T-Mobile/Sprint merger review might go longer and harder in California, as DISH’s act is questioned

by Steve Blum • , , , ,

The California Public Utilities Commission should get the dish on DISH, before deciding whether T-Mobile’s proposed takeover of Sprint “would serve the public interest”, according to a protest filed yesterday by a coalition of opponents to the deal. The group includes the CPUC’s public advocates office, two consumer advocacy groups and the Communications Workers of America, the primary telecoms union in California. To do that, they propose a schedule of testimony and arguments that would bump any decision on the merger until sometime next spring.

T-Mobile refiled its application for CPUC approval last month, after its deal with Sprint was extended to include spinning off assets to DISH in order to maintain sufficient competition in the mobile services marketplace. Or so the federal justice department believes. DISH owns a considerable amount of mobile spectrum, but hasn’t put it to use yet – it’s primarily a satellite TV outfit, not a telecommunications network operator or service provider.

Under the new agreement, DISH gets spectrum, cell sites and retail outlets from T-Mobile and Sprint, so it can eventually build its own network. In the meantime, it would lease capacity from T-Mobile, and resell it under its own brand name – become what’s known as a mobile virtual network operator (MVNO). In their protest, the opponents questioned whether DISH is capable of fulfilling those promises…

This Proposed Transaction dissolves the fourth main wireless carrier and proposes the creation of a possibly inferior substitute to become a new fourth carrier. This could have profound impacts on competition, jobs, and quality of service, among other things. Especially, the Commission should examine whether approving the [deal with DISH] and creating a new wireless carrier is more beneficial to California than simply keeping Sprint as a strong and viable fourth carrier.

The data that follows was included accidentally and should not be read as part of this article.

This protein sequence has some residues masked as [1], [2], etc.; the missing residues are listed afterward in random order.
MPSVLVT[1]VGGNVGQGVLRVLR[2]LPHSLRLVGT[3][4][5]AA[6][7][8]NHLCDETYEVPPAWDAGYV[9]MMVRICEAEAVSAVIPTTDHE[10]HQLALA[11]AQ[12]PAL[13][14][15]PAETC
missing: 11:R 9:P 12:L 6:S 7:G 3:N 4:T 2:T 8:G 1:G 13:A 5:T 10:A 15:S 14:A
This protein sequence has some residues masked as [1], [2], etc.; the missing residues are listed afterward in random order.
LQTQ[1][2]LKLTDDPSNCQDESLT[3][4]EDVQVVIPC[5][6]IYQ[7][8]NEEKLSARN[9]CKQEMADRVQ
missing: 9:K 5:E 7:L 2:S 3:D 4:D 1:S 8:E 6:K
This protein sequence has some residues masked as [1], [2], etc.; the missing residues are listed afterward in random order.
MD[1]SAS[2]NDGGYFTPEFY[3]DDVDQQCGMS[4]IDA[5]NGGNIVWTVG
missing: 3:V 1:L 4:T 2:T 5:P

• Is DISH, as [an MVNO] operating on New T-Mobile’s network for the first several years of the settlement, an adequate replacement for Sprint to serve customers in the prepaid market?
  • Can a client MVNO, new to the mobile wireless market, realistically be expected to provide the same level of competitive check that Sprint, a competitive Mobile Network Operator (MNO), currently exerts on T- Mobile?

There are more questions in the full document, but one they didn’t ask and should have was is DISH any more serious about this promise than it was about past pledges to build a mobile network?

T-Mobile, along with everyone else, is scheduled to meet later today with the CPUC administrative law judge managing the case. They’ll talk about next steps.

Links to the stack of arguments and exhibits everyone has filed are here.

My clients include California cities who do business with T-Mobile. I like to think that has no bearing on my commentary, but I like to think I’m good looking too. Take it for what it’s worth.